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Problem with inelastic collision

  1. Mar 22, 2014 #1


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    Two masses [itex] m_1 [/itex] and [itex] m_2 [/itex] are closing each other with speeds [itex] v_1 [/itex] and [itex] v_2 [/itex]. The coefficient of restitution is e. Calculate the amount of kinetic energy loss after caused by the collision.
    I solved it in the center of mass coordinates([itex] v_{cm}=u_{cm}=0 [/itex]). The relative speed before and after the collision are [itex] v_r=-(v_1+v_2) [/itex] and [itex] u_r=u_1+u_2 [/itex] respectively. Using conservation of momentum, we know that [itex] m_1v_1=-m_2v_2 [/itex] and [itex] m_1u_1=-m_2u_2 [/itex]. Solving these equations for [itex] v_1,v_2,u_1,u_2 [/itex], we'll have:
    Substituting the above results into [itex] m_1v_1^2+m_2v_2^2=m_1u_1^2+m_2u_2^2+2Q [/itex] and using [itex] u_r=e v_r [/itex], We'll have:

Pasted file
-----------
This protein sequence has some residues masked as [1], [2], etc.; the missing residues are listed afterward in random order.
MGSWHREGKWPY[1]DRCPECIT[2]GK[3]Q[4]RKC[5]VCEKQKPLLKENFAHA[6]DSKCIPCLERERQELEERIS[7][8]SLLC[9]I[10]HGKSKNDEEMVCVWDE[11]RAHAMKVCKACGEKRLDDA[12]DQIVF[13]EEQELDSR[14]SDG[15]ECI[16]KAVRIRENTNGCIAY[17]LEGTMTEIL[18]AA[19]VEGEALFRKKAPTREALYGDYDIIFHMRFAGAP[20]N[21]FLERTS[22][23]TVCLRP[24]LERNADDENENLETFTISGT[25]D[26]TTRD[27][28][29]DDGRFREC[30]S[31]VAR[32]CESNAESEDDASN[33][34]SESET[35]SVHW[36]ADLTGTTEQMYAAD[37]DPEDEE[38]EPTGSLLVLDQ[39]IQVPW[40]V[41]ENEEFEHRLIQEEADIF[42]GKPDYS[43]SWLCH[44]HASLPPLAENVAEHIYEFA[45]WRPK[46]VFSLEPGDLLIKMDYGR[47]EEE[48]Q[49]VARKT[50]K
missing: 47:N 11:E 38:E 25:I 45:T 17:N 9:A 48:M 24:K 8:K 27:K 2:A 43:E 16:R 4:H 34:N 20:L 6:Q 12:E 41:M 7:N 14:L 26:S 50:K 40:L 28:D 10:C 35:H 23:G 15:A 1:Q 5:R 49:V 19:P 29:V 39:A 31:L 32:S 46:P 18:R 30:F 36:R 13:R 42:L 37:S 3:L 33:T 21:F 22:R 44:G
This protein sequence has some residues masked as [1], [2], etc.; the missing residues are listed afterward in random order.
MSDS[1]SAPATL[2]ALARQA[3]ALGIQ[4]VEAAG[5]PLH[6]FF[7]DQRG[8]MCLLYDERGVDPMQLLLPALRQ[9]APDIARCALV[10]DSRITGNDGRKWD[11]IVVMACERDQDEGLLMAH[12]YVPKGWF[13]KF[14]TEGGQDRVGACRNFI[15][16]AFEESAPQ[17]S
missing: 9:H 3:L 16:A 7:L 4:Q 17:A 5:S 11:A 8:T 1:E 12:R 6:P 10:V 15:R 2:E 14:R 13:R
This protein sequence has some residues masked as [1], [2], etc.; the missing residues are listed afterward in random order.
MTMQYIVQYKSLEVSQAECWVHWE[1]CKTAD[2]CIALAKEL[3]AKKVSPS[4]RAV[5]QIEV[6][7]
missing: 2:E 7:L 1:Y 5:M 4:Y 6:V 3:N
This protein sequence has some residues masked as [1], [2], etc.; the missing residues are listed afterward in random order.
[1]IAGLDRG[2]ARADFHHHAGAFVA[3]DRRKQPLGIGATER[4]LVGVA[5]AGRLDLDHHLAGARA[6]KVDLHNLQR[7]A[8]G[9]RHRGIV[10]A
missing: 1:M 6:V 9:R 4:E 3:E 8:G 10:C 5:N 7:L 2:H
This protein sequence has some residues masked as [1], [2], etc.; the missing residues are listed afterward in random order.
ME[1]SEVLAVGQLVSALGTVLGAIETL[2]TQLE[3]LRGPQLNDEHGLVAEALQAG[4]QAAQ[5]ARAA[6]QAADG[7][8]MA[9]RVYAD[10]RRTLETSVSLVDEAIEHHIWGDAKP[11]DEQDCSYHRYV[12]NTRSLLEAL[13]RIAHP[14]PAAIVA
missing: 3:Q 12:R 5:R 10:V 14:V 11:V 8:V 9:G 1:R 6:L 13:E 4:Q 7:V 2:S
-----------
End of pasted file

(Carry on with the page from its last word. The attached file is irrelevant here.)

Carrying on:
[itex]Q=\frac{m_1m_2}{2} \frac{m_1+m_2}{(m_1-m_2)^2} (1-e^2) v_r^2[/itex]
    But as you can see, this is saying that for [itex]m_1=m_2[/itex] , Q becomes infinite which has no meaning and so something must be wrong. But I can't find what is that. What is it?
    Last edited: Mar 22, 2014
  2. jcsd
  3. Mar 22, 2014 #2


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    You use two different conventions for the speeds/velocities - for the relative speed, you use them as absolute values to add them, but in the conservation of momentum, you use them as vectors (which can be negative).

    It is easier to use them as velocity, then your relative speed is wrong.
  4. Mar 22, 2014 #3
    Your relative speeds are wrong. They should be vr = v2 - v1, and ur = u2 - u1 respectively

    EDIT: I see that mfb beat me to the punch
  5. Mar 22, 2014 #4


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    Ohh...yeah...thanks man.
    Sometimes I really think I have some problems in the basics!!!

    That's when you're dealing them as vectors. When you're dealing with their components, negative signs may appear which may alter that formula.
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